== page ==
April Field News
In gorilla news this month, Pablo's group of mountain gorillas (one of the three that we track regularly from the Karisoke Research Center) has been spending much of the time far into the forest on the eastern slopes of Mt. Karisimbi, requiring Karisoke trackers to camp at the edge of the park in order for them to be able to reach the group in good time. However, as the bamboo season is approaching, the group has moved back toward the park border and the bamboo zone, found at lower altitudes.
Those of you who are regular readers will remember the saga of the lone silverback, Muguri, who was following the group and interacting on several occasions during the middle of last year. Well, as Pablo's group has descended, they have been met with Muguri's attentions once more, with the lone male actually coming into the group, and being surrounded by the group's silverbacks and blackbacks who performed ritual displays until the intruder was intimidated enough to move on. Researchers are following this situation closely as Muguri's persistence in harassing the group could lead to more changes in behavior, as it did last year.
In Shinda's group, the newest addition to the family, Pasika's infant born last year, has began to explore his environment more, spending considerable amounts of time away from his mother, often in the protective company of his big sister, Umutuzo. This is perfectly normal for an infant of this age and is no reflection on his mothers' diligence and, being born on the fourth of July, we should expect a considerable amount of independence!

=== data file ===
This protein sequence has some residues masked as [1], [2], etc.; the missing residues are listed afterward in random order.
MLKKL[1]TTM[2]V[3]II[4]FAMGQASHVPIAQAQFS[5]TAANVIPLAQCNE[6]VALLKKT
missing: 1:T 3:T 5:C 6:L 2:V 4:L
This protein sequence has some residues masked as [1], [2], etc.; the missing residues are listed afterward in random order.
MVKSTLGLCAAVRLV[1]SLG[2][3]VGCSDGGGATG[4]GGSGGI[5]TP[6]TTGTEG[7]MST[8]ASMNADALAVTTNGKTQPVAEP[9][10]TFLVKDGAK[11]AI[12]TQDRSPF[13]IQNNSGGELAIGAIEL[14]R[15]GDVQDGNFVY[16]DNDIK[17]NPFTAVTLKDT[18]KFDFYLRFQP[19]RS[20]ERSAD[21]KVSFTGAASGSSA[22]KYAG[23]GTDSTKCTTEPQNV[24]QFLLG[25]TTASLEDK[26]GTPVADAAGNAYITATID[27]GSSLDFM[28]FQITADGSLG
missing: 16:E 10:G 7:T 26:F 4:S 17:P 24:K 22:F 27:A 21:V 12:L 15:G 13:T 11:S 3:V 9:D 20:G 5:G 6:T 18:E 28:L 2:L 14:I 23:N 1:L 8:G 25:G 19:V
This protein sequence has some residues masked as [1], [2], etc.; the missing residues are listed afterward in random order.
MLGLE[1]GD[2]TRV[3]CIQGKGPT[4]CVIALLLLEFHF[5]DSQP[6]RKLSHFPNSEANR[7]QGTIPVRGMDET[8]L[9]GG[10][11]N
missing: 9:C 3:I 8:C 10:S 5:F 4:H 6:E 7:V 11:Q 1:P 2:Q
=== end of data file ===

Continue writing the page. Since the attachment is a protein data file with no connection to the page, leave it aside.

Education in the field
The education program at Karisoke this month has been gearing up for a busy year, expanding to cover more ground in both capacity building and sensitization of the local population. Plans have been put in place for the National University of Rwanda second-year students' “Introduction to Primate Conservation” field course in May, as well as discussions with other educational institutions to implement a modified version of this successful course. Educational visits to secondary schools in the region are also being planned, with materials being prepared and arrangements being made with the local education authority. The education program also continues to support seven final year NUR students in their dissertation studies in the PNV.
The Karisoke education program has also been pleased to assist one of our recent National University of Rwanda graduates in furthering his knowledge and career in conservation by organising a training course in ornithology with experts at Nyungwe National Park, Rwanda. Claudien Nsabagasani carried out his dissertation studies on the little known threatened bird — Grauer's rush warbler — under the supervision of Karisoke staff last year, graduating with distinction. We are sure that Claudien will make the most of this opportunity and will go on to become a leading light in bird conservation in Rwanda.